The disparate levels of fighting ability among the men was immediately clear. The Chechens were older, taller, stronger and wore hiking boots and combat trousers. They carried their weapons with confidence and distanced themselves from the rest, moving around in a tight-knit unit-within-a-unit. One of the Turks was a former soldier who wore western-style webbing and equipment, while the three Tajiks and the Pakistani were evidently poor. Their trousers were too short, their shoes old and torn.
If some of the foreign fighters in Aleppo were callow, others such as Abu Salam al Faluji boasted extraordinary experience. Abu Salam, a rugged Iraqi with a black keffiyeh wrapped around his head, said he had fought the Americans in Falluja when he was a young man. Later he joined al-Qaida in Iraq and spent many years fighting in different cities before moving to Syria to evade arrest. These days he was a commander of the one of the muhajiroun units.
I found him watching a heated debate between the Syrian commanders about how to defend the buckling frontline.
The government attack had begun as predicted and mortars were exploding in the streets nearby, the sound of machine-gun fire ricocheting between the buildings. The mortars were hammering hard against the walls, sending a small shower of shrapnel and cascading glass, but Abu Salam stood unflinching.One Syrian, breathing hard, said that he had fired three times at the tank and the RPG didn’t go off.
“Don’t say it didn’t go off,” Abu Salam admonished him. “Say you don’t know how to fire it. We used to shoot these same RPGs at the Americans and destroy Abrams tanks. What’s a T72 to an Abrams?
“Our work has to focus on IEDs and snipers,” he told the gathering. “All these roofs need fighters on top and IEDs on the ground. You hunt them in the alleyways and then use machine-guns and RPGs around corners.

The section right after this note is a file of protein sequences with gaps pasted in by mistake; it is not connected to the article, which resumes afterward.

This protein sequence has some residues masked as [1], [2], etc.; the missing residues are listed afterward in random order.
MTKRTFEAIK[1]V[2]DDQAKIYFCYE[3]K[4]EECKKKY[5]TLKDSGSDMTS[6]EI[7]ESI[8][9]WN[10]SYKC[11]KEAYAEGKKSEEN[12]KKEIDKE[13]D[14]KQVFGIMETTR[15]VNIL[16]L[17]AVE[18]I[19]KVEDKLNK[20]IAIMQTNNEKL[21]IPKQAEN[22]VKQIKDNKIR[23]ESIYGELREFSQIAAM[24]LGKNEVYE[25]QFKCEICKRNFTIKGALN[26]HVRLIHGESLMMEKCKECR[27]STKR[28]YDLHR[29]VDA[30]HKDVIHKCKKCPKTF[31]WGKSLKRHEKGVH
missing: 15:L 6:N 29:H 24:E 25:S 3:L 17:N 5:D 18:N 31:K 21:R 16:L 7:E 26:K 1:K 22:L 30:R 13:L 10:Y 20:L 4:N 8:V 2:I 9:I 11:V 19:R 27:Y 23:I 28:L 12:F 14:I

“The problem is not ammunition, it’s experience,” he told me out of earshot of the rebels. “If we were fighting Americans we would all have been killed by now. They would have killed us with their drone without even needing to send a tank.
“The rebels are brave but they don’t even know the difference between a Kalashnikov bullet and a sniper bullet. That weakens the morale of the men.
“They have no leadership and no experience,” he said. “Brave people attack, but the men in the lines behind them withdraw, leaving them exposed. It is chaos. This morning the Turkish brothers fought all night and at dawn they went to sleep leaving a line of Syrians behind to protect them. When they woke up the Syrians had left and the army snipers had moved in. Now it’s too late. The army has entered the streets and will overrun us.”
He seemed nonchalant about the prospect of defeat.
“It is obvious the Syrian army is winning this battle, but we don’t tell [the rebels] this. We don’t want to destroy their morale. We say we should hold here for as long as Allah will give us strength and maybe he will make one of these foreign powers come to help Syrians.”
The irony was not lost on Abu Salam how the jihadis and the Americans – bitter enemies of the past decade – had found themselves fighting on the same side again.